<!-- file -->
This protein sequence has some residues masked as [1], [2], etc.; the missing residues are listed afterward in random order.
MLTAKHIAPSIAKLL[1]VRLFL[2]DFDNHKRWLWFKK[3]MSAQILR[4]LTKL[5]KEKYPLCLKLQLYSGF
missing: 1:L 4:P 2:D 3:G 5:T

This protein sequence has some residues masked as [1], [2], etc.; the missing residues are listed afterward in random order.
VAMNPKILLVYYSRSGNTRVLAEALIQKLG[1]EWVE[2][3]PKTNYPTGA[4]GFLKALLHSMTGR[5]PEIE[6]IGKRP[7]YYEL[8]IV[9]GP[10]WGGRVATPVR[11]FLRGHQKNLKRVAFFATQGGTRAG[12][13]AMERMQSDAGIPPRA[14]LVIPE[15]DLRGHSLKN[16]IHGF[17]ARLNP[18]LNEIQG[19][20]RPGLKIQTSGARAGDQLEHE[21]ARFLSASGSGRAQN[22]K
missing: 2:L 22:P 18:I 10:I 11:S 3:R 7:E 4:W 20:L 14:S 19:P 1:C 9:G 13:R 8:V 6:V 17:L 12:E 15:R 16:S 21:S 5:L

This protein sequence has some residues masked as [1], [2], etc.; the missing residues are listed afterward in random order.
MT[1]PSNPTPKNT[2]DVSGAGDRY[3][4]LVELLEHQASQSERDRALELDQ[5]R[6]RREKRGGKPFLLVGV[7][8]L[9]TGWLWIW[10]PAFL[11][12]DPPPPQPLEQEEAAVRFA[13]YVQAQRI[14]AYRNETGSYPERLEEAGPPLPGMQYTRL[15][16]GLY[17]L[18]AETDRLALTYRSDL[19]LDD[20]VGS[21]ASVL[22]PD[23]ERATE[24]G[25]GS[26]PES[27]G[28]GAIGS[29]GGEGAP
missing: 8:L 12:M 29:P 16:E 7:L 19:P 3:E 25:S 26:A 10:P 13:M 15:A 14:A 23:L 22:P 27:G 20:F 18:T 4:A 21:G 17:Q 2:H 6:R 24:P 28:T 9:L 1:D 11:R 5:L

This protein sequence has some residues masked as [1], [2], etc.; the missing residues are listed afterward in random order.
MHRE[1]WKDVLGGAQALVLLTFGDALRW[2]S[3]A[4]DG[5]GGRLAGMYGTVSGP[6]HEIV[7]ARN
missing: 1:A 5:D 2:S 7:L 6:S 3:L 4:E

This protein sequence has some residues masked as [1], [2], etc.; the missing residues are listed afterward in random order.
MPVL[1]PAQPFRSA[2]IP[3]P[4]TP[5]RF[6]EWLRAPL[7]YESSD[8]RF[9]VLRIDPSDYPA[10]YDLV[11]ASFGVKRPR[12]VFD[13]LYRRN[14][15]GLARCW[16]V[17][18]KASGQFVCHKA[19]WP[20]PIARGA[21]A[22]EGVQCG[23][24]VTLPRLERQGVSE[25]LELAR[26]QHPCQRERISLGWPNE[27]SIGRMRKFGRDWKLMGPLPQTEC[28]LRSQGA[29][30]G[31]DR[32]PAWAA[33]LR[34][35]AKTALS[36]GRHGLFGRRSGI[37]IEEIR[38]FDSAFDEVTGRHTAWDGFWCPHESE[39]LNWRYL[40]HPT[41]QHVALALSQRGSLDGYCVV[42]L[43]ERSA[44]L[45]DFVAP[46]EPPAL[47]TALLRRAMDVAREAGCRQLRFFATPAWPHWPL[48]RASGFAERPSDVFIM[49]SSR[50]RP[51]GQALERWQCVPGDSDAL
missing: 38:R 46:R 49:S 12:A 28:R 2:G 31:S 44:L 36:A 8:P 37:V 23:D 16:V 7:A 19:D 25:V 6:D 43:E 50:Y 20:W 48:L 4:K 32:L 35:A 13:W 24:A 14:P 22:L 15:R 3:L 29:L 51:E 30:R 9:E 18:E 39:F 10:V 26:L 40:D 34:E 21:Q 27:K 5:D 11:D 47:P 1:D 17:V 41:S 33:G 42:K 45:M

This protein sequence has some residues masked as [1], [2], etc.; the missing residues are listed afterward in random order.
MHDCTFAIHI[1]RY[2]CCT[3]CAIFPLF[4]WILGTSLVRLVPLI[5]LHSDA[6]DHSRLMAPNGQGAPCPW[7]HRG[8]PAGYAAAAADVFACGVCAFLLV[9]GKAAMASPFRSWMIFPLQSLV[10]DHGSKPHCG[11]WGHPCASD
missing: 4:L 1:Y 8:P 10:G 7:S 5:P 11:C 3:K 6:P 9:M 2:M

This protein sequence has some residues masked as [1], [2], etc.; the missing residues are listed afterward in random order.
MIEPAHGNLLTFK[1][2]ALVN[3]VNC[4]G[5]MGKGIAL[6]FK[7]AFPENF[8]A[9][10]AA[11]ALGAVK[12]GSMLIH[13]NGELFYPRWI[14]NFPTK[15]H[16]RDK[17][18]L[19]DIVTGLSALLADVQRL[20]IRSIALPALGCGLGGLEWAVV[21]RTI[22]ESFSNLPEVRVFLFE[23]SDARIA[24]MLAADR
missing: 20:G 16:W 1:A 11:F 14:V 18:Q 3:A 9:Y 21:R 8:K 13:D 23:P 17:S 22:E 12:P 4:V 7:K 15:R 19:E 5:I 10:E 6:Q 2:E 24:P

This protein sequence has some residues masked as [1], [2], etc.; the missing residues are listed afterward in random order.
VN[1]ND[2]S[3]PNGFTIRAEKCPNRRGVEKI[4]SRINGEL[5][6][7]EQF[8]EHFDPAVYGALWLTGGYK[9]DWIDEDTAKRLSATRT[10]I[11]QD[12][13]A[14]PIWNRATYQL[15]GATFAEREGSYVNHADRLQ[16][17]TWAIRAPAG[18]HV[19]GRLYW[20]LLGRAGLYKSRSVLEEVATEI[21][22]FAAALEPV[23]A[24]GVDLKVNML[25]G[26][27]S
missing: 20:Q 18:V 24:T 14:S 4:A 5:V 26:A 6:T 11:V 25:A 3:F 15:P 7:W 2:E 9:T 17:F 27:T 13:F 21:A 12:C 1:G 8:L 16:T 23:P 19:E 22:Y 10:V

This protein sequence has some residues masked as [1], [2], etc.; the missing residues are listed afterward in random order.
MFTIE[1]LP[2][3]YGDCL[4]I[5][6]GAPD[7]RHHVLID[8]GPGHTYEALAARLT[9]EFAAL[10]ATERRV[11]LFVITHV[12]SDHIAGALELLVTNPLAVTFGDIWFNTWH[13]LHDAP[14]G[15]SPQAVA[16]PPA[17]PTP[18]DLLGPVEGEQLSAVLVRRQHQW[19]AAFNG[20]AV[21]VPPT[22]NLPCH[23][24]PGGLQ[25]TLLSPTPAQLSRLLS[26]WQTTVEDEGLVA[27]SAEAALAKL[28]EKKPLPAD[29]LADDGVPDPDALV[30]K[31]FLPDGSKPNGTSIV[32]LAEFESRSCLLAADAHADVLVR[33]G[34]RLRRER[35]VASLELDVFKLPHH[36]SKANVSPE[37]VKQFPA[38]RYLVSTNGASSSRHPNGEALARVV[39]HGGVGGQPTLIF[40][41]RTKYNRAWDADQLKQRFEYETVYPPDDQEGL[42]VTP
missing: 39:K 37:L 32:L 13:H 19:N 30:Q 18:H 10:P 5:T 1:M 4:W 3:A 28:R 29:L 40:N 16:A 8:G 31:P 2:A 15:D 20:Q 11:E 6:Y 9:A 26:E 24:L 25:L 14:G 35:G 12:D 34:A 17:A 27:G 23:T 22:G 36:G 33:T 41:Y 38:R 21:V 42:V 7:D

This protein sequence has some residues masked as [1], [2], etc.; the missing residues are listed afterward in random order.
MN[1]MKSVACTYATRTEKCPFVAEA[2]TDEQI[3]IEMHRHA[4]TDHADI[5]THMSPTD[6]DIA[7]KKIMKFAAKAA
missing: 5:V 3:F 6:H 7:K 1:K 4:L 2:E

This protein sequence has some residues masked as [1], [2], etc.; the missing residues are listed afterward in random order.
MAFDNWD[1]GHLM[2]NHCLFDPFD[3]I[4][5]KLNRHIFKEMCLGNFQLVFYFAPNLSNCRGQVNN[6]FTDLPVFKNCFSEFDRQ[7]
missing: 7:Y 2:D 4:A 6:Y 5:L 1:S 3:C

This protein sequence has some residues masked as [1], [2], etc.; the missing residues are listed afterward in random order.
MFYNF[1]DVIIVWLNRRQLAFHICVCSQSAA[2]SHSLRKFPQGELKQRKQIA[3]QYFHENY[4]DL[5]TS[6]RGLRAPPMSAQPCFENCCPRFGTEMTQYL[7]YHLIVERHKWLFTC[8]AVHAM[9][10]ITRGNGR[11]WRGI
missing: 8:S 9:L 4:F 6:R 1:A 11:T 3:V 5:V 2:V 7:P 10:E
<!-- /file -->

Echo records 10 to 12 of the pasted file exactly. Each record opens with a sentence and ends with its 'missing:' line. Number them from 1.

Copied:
This protein sequence has some residues masked as [1], [2], etc.; the missing residues are listed afterward in random order.
MN[1]MKSVACTYATRTEKCPFVAEA[2]TDEQI[3]IEMHRHA[4]TDHADI[5]THMSPTD[6]DIA[7]KKIMKFAAKAA
missing: 5:V 3:F 6:H 7:K 1:K 4:L 2:E

This protein sequence has some residues masked as [1], [2], etc.; the missing residues are listed afterward in random order.
MAFDNWD[1]GHLM[2]NHCLFDPFD[3]I[4][5]KLNRHIFKEMCLGNFQLVFYFAPNLSNCRGQVNN[6]FTDLPVFKNCFSEFDRQ[7]
missing: 7:Y 2:D 4:A 6:Y 5:L 1:S 3:C

This protein sequence has some residues masked as [1], [2], etc.; the missing residues are listed afterward in random order.
MFYNF[1]DVIIVWLNRRQLAFHICVCSQSAA[2]SHSLRKFPQGELKQRKQIA[3]QYFHENY[4]DL[5]TS[6]RGLRAPPMSAQPCFENCCPRFGTEMTQYL[7]YHLIVERHKWLFTC[8]AVHAM[9][10]ITRGNGR[11]WRGI
missing: 8:S 9:L 4:F 6:R 1:A 11:T 3:V 5:V 2:V 7:P 10:E